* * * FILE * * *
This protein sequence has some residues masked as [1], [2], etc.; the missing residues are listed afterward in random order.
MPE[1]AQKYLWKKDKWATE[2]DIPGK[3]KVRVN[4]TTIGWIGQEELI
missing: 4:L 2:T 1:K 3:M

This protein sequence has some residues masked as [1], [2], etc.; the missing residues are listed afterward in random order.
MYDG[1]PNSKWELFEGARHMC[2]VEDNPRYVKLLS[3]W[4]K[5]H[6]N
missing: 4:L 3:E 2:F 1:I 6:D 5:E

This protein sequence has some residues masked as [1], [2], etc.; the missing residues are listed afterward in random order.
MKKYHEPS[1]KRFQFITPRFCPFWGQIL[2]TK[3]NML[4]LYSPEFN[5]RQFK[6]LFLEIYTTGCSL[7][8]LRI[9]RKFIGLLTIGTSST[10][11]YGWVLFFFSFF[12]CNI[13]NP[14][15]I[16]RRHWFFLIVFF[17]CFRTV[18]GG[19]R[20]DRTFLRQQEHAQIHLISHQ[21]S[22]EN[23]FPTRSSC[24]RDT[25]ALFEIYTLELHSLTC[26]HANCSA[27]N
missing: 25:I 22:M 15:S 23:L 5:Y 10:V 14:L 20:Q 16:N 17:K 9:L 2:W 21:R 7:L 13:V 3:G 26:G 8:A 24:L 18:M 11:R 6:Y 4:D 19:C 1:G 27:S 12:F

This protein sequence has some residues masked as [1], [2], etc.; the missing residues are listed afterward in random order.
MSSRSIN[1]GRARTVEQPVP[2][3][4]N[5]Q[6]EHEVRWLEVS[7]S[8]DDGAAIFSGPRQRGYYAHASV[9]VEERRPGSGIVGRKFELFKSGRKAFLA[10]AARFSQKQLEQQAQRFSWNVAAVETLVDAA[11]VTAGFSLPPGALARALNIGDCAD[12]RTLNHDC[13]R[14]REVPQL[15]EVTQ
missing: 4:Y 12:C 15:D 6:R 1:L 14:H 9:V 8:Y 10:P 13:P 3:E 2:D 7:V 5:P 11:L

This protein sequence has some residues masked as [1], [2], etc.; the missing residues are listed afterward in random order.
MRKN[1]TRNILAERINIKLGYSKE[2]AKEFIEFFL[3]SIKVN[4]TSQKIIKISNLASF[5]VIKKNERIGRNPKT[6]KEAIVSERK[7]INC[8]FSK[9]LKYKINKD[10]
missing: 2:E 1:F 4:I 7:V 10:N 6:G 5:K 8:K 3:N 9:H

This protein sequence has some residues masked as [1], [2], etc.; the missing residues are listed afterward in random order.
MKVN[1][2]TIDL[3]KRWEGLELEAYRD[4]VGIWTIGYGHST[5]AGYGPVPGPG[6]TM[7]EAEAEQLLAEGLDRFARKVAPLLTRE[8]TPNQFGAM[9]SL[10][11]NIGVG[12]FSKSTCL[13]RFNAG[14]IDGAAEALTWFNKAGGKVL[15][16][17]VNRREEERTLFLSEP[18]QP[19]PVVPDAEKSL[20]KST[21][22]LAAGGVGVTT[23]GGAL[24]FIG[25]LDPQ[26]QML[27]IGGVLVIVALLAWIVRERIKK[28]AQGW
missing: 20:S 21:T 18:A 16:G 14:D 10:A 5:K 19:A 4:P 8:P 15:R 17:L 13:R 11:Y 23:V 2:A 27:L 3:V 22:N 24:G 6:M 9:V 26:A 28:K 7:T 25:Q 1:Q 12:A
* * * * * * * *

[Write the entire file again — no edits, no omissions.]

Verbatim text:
This protein sequence has some residues masked as [1], [2], etc.; the missing residues are listed afterward in random order.
MPE[1]AQKYLWKKDKWATE[2]DIPGK[3]KVRVN[4]TTIGWIGQEELI
missing: 4:L 2:T 1:K 3:M

This protein sequence has some residues masked as [1], [2], etc.; the missing residues are listed afterward in random order.
MYDG[1]PNSKWELFEGARHMC[2]VEDNPRYVKLLS[3]W[4]K[5]H[6]N
missing: 4:L 3:E 2:F 1:I 6:D 5:E

This protein sequence has some residues masked as [1], [2], etc.; the missing residues are listed afterward in random order.
MKKYHEPS[1]KRFQFITPRFCPFWGQIL[2]TK[3]NML[4]LYSPEFN[5]RQFK[6]LFLEIYTTGCSL[7][8]LRI[9]RKFIGLLTIGTSST[10][11]YGWVLFFFSFF[12]CNI[13]NP[14][15]I[16]RRHWFFLIVFF[17]CFRTV[18]GG[19]R[20]DRTFLRQQEHAQIHLISHQ[21]S[22]EN[23]FPTRSSC[24]RDT[25]ALFEIYTLELHSLTC[26]HANCSA[27]N
missing: 25:I 22:M 15:S 23:L 5:Y 10:V 14:L 20:Q 16:N 17:K 9:L 2:W 21:R 7:L 13:V 3:G 26:G 8:A 24:L 18:M 11:R 6:Y 4:D 19:C 1:G 27:S 12:F

This protein sequence has some residues masked as [1], [2], etc.; the missing residues are listed afterward in random order.
MSSRSIN[1]GRARTVEQPVP[2][3][4]N[5]Q[6]EHEVRWLEVS[7]S[8]DDGAAIFSGPRQRGYYAHASV[9]VEERRPGSGIVGRKFELFKSGRKAFLA[10]AARFSQKQLEQQAQRFSWNVAAVETLVDAA[11]VTAGFSLPPGALARALNIGDCAD[12]RTLNHDC[13]R[14]REVPQL[15]EVTQ
missing: 4:Y 12:C 15:D 6:R 1:L 14:H 9:V 8:Y 10:P 13:P 3:E 2:D 7:V 5:P 11:L

This protein sequence has some residues masked as [1], [2], etc.; the missing residues are listed afterward in random order.
MRKN[1]TRNILAERINIKLGYSKE[2]AKEFIEFFL[3]SIKVN[4]TSQKIIKISNLASF[5]VIKKNERIGRNPKT[6]KEAIVSERK[7]INC[8]FSK[9]LKYKINKD[10]
missing: 2:E 1:F 4:I 7:V 10:N 6:G 5:K 8:K 3:N 9:H

This protein sequence has some residues masked as [1], [2], etc.; the missing residues are listed afterward in random order.
MKVN[1][2]TIDL[3]KRWEGLELEAYRD[4]VGIWTIGYGHST[5]AGYGPVPGPG[6]TM[7]EAEAEQLLAEGLDRFARKVAPLLTRE[8]TPNQFGAM[9]SL[10][11]NIGVG[12]FSKSTCL[13]RFNAG[14]IDGAAEALTWFNKAGGKVL[15][16][17]VNRREEERTLFLSEP[18]QP[19]PVVPDAEKSL[20]KST[21][22]LAAGGVGVTT[23]GGAL[24]FIG[25]LDPQ[26]QML[27]IGGVLVIVALLAWIVRERIKK[28]AQGW
missing: 20:S 21:T 18:A 16:G 14:D 10:A 5:K 19:A 4:P 8:P 15:R 17:L 13:R 11:Y 23:V 2:A 27:L 3:V 22:N 24:G 6:M 9:V 26:A 28:K 7:T 25:Q 1:Q 12:A